Who can deny the proggiest song Ozzy ever did? It’s gotta be on this list. To be sure, it’s ponderous, not particularly metal, and even kind of noisy, but that was the explosive, Who-like original lineup — up to its eyeballs in personality. Dark chord changes everywhere, multiple guitar tones, odd time signatures, keyboards… they go everywhere with this and Ozzy is right at home living out this sort of Alice Cooper persona atop the symphonic metal backing track. Plus once it picks up, at about 4:20, Randy sounds like he’s auditioning for Mercyful Fate, and that includes his atmospheric solo that follows, very uncharacteristic, mixed way back, sounding like a lost soul. And then at the end we’ve got a Satanic ritual goin’ on.
15. “Little Dolls”
“Little Dolls” is essentially an anchor track on what is a quite varied album, a meat-and-potatoes rocker holding the center. Love the stomping four-on-the-floor beat plus the tribal fills from Lee Kerslake, but it’s Ozzy’s old doom vocal melody that is the predominant hook to the song. Cool sort of psychedelic metal chorus, too, with Lee clumping up the drums like Keith Moon. Then there’s a melodic break that pops the tension, at the same time reminding us why “Crazy Train” and “I Don’t Know” were such big hits.
Here’s the better of the two advance tracks from Patient Number 9, the other being the title track, no slouch either, that one featuring Jeff Beck. But the present song features Tony Iommi, and one can hear his influence here, with these big melodic hanging chords, over which Ozzy can do quite a bit with his voice. There’s also a rambling, note-dense bass line and harmonica. What I like is how it’s not particularly grungy or Hot Topic metal or showy. Plus it doesn’t get emo at the chorus, which, as alluded to, is a big problem with a bunch of recent Ozzy songs. The huge production impresses as well (and with no sort of modern metal annoyances) as does the surprise uptempo noise section later, crammed in as Black Sabbath-referencing bonus.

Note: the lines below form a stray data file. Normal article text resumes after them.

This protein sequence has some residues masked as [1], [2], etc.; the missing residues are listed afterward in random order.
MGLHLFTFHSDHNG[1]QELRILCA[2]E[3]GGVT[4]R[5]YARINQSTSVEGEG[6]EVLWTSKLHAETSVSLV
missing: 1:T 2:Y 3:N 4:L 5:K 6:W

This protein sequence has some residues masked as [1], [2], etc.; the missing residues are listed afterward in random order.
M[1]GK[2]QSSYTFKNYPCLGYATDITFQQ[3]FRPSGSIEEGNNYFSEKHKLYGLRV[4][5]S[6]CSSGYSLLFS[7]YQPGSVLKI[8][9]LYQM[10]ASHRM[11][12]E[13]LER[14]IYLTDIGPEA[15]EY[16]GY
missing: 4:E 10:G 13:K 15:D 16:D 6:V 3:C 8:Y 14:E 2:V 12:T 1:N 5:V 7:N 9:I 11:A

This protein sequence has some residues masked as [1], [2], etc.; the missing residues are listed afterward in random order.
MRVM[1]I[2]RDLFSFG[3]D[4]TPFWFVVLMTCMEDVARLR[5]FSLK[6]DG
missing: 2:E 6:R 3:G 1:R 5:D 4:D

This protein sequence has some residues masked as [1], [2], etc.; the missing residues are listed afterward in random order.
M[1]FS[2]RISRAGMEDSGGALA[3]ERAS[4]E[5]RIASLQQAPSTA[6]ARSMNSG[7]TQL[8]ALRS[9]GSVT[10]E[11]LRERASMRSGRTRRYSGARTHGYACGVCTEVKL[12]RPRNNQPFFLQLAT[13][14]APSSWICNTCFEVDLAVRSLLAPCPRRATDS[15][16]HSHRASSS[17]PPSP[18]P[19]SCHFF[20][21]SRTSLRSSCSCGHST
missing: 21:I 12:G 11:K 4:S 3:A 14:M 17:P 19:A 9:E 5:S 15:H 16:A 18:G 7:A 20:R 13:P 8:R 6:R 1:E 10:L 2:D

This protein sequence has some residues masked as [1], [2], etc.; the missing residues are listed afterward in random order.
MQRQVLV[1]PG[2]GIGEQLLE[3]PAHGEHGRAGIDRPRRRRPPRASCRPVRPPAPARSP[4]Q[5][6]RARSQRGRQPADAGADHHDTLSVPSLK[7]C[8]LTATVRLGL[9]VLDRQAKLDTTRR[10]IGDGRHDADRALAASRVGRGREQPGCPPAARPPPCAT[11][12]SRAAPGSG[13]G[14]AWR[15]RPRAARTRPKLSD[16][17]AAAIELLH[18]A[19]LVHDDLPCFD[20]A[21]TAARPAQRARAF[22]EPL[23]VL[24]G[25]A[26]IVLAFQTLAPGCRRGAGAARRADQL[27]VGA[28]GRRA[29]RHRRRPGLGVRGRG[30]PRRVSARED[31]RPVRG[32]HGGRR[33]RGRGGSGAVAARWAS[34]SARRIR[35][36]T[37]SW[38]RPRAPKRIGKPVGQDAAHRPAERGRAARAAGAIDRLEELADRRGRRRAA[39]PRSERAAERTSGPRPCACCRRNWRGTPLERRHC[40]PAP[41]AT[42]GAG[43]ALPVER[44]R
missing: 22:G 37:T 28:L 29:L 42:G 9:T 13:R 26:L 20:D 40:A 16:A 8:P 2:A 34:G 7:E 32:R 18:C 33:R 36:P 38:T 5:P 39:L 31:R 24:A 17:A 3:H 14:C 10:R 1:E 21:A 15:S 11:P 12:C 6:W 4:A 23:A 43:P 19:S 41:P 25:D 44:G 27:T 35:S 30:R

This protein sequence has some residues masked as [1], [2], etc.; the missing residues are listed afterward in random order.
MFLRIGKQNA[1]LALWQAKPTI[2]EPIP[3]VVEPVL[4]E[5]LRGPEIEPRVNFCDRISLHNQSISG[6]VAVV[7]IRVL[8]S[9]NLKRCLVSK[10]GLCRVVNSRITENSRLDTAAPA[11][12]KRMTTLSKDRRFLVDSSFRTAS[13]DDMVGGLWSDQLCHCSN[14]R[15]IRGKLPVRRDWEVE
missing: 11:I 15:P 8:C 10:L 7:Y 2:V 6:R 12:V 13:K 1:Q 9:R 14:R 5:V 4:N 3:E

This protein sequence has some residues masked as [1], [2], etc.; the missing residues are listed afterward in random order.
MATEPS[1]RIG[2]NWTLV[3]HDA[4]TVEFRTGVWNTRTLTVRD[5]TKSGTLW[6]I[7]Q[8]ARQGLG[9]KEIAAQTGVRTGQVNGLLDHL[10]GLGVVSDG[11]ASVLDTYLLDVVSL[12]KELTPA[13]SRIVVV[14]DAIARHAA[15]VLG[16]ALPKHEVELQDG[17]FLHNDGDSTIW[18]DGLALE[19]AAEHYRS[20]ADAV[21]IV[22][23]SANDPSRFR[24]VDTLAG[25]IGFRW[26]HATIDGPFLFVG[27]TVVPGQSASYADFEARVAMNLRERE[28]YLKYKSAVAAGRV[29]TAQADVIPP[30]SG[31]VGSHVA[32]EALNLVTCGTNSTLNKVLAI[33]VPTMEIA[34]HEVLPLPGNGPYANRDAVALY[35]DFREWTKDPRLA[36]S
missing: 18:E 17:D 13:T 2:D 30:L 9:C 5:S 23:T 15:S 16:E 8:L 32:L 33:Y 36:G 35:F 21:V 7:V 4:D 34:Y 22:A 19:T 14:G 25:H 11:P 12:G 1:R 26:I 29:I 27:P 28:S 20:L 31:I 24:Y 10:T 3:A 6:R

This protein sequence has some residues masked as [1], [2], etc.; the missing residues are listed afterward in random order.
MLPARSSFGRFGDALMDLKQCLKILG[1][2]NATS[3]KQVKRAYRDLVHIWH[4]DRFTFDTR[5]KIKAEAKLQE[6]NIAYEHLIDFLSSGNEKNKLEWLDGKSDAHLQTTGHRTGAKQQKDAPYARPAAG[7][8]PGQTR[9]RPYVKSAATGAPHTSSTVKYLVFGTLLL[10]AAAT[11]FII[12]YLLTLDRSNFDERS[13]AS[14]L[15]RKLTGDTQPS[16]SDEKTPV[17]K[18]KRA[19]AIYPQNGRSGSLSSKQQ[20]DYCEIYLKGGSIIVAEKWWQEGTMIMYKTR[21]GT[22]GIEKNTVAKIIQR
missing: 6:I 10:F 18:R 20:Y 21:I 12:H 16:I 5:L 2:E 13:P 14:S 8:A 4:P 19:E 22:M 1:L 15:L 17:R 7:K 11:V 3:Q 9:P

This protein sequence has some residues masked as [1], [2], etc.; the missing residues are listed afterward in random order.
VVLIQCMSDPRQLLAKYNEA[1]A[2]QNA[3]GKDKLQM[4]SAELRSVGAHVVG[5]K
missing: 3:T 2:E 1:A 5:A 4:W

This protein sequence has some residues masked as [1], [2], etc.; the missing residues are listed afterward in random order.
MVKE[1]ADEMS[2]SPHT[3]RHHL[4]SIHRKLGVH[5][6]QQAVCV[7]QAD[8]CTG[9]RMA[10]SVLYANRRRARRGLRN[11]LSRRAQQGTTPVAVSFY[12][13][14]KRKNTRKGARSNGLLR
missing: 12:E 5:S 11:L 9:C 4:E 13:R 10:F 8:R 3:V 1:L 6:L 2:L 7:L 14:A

I view this song and “Suicide Solution” as the anchor tracks to a pretty surprising album, one that isn’t particularly heavy but of course, full of charm. Love how it closes the album on an uptempo high, made all the more frantic by a verse that rises is intensity, getting higher and higher, before the band collapse into what is a happy, party-hardy chorus. On a straight metal song like this, you can really hear the basic power trio production Max Norman gives the band, with Bob Daisley’s playing of busy bass taking away the bottom end and adding to the Who-ness of the song.
12. “Mr. Crowley”
Bob Daisley’s lyrics on this album are all thoughtful stuff, getting good value for the spare amount of words he’s used, but he outdoes himself by taking a heavy metal topic like Aleister Crowley and giving it a full-on pondering, philosophical subtlety. And the music is sympathetic to the accomplishment, with Randy writing melodically but mournfully, again, keeping the song considerably far from metal. Then there’s Don Airey’s legendary synth intro, and what’s cool is that he doesn’t let up, playing swirling lines throughout the song. But man, Ozzy really captures the lost soul feel of Bob’s lyric, selling it with his sort of cutting, thin voice, while also selling it with the legend of what he did through the first eight Sabbath albums, often in this realm of the mystical.
Of course we all know the story now: this song isn’t about suicide, but rather it’s a plea from Bob to Oz that he not kill himself with drink. So it works as a lyric fully identifiable with the lead singer, which is always a good thing, especially in Ozzy’s band, where on later records, there are a lot of things that come out of his mouth that aren’t believable. At the music end, this is a four-on-the-floor metal stomper like “Little Dolls” from the next album, driven by Blizzard of Ozz‘s most ornery heavy metal riff. There’s no real chorus, but what serves as such is pretty non-obvious music, in the creative spirit of Black Sabbath, which is one of the hidden talents of the original Oz band and probably one of the things that subconsciously makes these songs so memorable.
10. “That I Never Had”